7% or less than 2 out of 25 workers feel productive in the office during normal business hours According to a recent FlexJobs survey on remote work. 66% of professionals believed that they would be more productive if they worked remotely.
The reasons cited in favor of remote work? 76% wanted “fewer interruptions from colleagues and fewer distractions,” 70% sought to “reduce stress from commuting,” and 69% preferred to avoid “office politics.”
How do these stats square with the strategy changes by companies like Yahoo and IBM to move people back into the office? Without passing judgement – in both of these cases the companies faced tough competition and weren’t performing up to expectations so maybe a change was made in the hopes of an improvement.
Perhaps these two cases are outliers.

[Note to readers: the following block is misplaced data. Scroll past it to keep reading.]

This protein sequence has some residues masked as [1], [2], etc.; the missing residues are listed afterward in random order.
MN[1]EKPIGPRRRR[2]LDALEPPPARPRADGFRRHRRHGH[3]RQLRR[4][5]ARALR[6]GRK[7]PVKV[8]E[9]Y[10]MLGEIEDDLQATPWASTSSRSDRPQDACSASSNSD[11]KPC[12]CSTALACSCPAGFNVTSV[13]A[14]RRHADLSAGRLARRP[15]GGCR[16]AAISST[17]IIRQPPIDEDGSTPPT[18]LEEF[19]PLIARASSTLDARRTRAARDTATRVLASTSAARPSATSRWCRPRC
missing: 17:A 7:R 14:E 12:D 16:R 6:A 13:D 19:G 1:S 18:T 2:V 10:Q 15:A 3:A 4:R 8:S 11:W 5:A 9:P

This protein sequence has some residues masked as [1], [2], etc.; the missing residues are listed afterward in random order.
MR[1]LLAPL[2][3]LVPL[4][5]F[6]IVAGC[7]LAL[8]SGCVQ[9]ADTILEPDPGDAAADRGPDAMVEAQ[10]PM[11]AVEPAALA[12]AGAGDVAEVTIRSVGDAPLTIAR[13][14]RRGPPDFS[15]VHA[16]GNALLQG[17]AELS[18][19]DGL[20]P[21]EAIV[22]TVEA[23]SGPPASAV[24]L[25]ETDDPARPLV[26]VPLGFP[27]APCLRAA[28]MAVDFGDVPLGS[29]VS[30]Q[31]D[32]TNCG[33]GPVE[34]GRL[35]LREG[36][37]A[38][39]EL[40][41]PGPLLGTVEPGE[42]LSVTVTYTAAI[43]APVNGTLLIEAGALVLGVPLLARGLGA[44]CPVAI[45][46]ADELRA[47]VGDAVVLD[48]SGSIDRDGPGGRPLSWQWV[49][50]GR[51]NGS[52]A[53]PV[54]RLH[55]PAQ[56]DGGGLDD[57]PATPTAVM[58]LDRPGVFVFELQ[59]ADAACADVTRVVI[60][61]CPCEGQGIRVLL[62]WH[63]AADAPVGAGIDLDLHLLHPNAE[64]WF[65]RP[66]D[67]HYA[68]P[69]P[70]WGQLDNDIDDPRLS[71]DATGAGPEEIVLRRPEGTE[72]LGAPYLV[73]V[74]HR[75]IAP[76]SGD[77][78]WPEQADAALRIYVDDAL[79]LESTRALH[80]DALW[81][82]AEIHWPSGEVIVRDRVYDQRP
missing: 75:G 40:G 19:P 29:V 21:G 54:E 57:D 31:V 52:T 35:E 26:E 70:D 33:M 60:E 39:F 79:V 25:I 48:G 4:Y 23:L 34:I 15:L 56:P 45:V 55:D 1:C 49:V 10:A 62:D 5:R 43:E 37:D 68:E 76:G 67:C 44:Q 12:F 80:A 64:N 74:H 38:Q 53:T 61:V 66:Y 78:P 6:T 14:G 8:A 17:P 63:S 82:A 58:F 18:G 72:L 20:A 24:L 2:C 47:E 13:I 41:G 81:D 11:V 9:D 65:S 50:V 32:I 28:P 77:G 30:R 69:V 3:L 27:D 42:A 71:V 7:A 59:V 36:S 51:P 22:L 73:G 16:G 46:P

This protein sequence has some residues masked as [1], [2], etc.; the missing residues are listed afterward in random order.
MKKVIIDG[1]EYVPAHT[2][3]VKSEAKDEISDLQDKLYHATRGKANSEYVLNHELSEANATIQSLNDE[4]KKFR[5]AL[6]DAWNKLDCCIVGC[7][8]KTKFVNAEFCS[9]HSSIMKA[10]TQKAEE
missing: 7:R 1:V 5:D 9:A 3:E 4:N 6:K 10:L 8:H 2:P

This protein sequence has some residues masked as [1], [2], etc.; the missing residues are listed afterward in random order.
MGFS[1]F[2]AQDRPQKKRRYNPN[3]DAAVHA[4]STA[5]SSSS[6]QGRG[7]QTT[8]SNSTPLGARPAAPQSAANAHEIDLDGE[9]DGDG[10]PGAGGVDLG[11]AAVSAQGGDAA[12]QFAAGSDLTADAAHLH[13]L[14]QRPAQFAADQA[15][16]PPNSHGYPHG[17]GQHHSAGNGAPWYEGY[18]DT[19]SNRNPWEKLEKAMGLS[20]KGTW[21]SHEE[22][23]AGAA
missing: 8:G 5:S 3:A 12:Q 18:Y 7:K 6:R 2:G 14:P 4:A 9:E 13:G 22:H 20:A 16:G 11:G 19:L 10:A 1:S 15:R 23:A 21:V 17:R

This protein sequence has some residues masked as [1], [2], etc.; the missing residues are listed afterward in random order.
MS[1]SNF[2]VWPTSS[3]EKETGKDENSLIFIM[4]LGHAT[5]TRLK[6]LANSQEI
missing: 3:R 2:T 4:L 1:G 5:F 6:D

When we look at the stat regarding 76% of people wanting less interruptions and distractions, how does this align with the move to the open office environment? Which is all the rage.
It doesn’t. Why then are we building open environments if just 7% feel productive in them? We don’t necessarily have the answers to these questions but we wonder if corporate America is just throwing things against a wall in the hopes of something sticking.
“Hmm, we’re having trouble keeping the millennials from quitting, lets try an open floor plan.” Could it be the younger people in the office are able to cope with open space better to those accustomed to cubes or offices? Certainly, we have written that research shows this is the case – people who grow up multitasking can adapt to it as their brains adjust.
As always, over time, these sorts of things tend to work themselves out. For now though, we should watch carefully how the companies with open offices are performing. Does open office mean better or worse productivity?